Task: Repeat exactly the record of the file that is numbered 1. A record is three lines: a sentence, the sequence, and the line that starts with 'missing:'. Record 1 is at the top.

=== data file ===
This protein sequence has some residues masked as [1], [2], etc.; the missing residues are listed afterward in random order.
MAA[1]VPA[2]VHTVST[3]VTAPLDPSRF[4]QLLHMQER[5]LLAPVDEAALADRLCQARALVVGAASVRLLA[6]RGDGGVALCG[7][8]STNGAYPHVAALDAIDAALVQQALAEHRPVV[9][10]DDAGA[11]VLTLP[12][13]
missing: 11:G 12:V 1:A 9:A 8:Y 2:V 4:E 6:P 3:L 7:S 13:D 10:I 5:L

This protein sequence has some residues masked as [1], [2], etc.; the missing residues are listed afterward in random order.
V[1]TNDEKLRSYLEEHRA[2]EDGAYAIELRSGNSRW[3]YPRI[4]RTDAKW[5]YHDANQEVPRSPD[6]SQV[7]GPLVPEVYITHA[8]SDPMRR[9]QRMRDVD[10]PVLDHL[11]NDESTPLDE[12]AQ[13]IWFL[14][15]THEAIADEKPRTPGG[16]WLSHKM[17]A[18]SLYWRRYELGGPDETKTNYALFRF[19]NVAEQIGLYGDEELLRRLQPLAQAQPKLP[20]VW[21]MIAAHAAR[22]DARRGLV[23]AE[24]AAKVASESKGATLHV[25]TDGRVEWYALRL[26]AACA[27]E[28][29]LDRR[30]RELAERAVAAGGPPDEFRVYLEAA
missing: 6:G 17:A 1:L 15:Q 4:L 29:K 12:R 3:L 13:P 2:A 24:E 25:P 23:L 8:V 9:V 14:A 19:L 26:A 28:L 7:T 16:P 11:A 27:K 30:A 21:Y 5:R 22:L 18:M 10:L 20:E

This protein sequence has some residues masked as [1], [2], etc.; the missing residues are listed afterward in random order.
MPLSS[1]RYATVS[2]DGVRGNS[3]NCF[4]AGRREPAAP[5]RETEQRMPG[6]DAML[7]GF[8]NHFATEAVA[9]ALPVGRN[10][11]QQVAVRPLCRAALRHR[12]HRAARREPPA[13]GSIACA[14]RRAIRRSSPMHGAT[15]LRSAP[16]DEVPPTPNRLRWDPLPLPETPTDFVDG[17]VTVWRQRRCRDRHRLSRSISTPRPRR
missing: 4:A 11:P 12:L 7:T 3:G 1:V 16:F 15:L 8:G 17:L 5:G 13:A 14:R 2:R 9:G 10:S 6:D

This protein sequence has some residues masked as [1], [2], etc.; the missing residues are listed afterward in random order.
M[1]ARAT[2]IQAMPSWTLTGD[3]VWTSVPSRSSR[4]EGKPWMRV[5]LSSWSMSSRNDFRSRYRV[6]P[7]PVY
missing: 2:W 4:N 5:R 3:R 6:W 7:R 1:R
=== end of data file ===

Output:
This protein sequence has some residues masked as [1], [2], etc.; the missing residues are listed afterward in random order.
MAA[1]VPA[2]VHTVST[3]VTAPLDPSRF[4]QLLHMQER[5]LLAPVDEAALADRLCQARALVVGAASVRLLA[6]RGDGGVALCG[7][8]STNGAYPHVAALDAIDAALVQQALAEHRPVV[9][10]DDAGA[11]VLTLP[12][13]
missing: 11:G 12:V 1:A 9:A 8:Y 2:V 4:E 6:P 3:L 7:S 13:D 10:I 5:L